Suppose I have three dogs whose age is one, three, and five.

Mean

What is the value of \(\mu_{age}\)?

$$\mu_{age} = \frac{1+3+5}{3}=3$$

Yep. That’s simple.

Variance

Variance measures how far a data point from the mean, which can be calculated with this formula.

$$\sigma^2_{age}=\frac{\sum_{i=1}^{n}(x_{i}-\mu_{age})^2}{n}$$

So, in our case, variance is calculated as follows:

$$\sigma^2_{age}=\frac{(1-3)^2+(3-3)^2+(5-3)^2}{3}=2.7$$

Standard Deviation

Standard deviation is calculated the same as variance but with a square root.

$$\sigma_{age}=\sqrt{\frac{\sum_{i=1}^n(x_{i}-\mu_{age})^2}{n}}$$

Therefore, \(\sigma_{age} is calculated as follows:

$$\sigma_{age}=\sqrt{\frac{(1-3)^2+(3-3)^2+(5-3)^2}{3}}=1.6$$

Population Or Sample

If I were to say, “I have five dogs and pick those 3 to represent all the dogs I have,” the calculation would be a bit different.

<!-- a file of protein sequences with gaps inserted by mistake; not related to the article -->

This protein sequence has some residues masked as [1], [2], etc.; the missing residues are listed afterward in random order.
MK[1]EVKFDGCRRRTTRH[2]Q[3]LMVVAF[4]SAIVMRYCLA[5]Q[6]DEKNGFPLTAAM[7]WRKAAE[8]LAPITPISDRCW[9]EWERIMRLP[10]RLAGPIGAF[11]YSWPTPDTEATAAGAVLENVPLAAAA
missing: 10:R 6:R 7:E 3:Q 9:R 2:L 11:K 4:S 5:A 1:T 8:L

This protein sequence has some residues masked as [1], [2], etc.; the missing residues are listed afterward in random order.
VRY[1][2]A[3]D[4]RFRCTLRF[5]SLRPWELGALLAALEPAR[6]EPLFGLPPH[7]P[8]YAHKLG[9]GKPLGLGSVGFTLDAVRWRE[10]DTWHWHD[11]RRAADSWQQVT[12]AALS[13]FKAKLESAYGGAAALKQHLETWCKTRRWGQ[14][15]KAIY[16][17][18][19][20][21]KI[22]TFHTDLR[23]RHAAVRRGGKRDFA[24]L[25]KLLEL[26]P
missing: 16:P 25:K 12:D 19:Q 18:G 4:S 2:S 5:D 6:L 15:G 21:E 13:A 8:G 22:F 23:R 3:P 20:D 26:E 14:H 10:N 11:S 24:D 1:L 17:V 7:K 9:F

Mean

Although the calculation is the same, mean notation is \(\bar{x}\) instead of \(\mu\)

Variance

The denominator is \((n-1)\) instead of \(n\) as an adjustment.

$$\sigma^2_{age}=\frac{\sum_{i=1}^n(x_{i}-\bar{x})^2}{n-1}$$

$$\sigma^2_{age}=\frac{(1-3)^2+(3-3)^2+(5-3)^2}{2}=4$$

Standard Deviation

Yep, SD also changes.

$$\sigma_{age}=\sqrt{\frac{\sum_{i=1}^n(x_{i}-\bar{x})^2}{n-1}}$$

$$\sigma_{age}=\sqrt{\frac{(1-3)^2+(3-3)^2+(5-3)^2}{2}}=2$$